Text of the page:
The following thoughts are inspired by John Cornwell's review of Daniel Dennett's new book, for which Geoff kindly provided a link.
Is there a conflict between religion and science?
In some respects, absolutely. For example, the Earth cannot be 4 billion years old, as the scientists say, and less than 10,000 years old, as nearly half of Americans apparently believe for religious reasons. One side is simply wrong, and there's no ifs, ands or buts about it.
But what about the person who says, for example, "I prayed that my headache would go away and God answered my prayer." I can draw his attention to the double-blind studies that sought to measure the efficacy of petitionary prayer, all negative. But he can reply, "That doesn't prove God didn't answer MY prayer." And of course he's right. I can point out that millions of Indians pray for sons rather than daughters, but the sex ratio remains 50-50. He'll say, "They are praying to the wrong God." The conflict here is not between religion and science, but between religion and Occam's Razor: Never suppose a complex or esoteric cause for an event when a simpler, more familiar explanation will suffice. I would rather be called an Occamist than an atheist.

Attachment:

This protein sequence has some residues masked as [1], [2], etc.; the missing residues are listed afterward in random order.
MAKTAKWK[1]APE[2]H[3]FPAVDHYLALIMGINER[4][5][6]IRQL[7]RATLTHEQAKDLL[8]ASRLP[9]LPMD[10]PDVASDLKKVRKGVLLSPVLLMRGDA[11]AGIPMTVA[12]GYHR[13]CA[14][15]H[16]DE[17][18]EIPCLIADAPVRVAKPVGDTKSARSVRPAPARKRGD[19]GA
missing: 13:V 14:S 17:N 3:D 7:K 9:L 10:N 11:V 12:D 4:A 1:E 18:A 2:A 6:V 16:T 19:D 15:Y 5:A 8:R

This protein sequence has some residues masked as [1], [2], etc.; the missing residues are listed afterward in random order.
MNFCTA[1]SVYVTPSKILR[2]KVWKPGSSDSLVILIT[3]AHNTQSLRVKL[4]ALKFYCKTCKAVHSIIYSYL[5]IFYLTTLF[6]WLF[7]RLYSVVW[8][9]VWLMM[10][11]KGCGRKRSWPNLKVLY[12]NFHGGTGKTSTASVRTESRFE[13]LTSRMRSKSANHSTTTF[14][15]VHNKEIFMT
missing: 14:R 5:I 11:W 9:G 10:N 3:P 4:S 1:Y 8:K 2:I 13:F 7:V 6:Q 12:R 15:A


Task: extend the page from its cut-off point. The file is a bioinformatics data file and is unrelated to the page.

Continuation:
Then there are those who profess to find God in the gaps of science -- in the things science has not yet explained or perhaps might never explain. Why is there something rather than nothing? Why are the laws of nature what they are? How did life arise from non-life? To which I reply, "I don't know." In answering thus, I am not being a scientist or a theist or an Occamist, but simply a person who is willing to admit his ignorance in the face of a mystery manifestly greater than himself.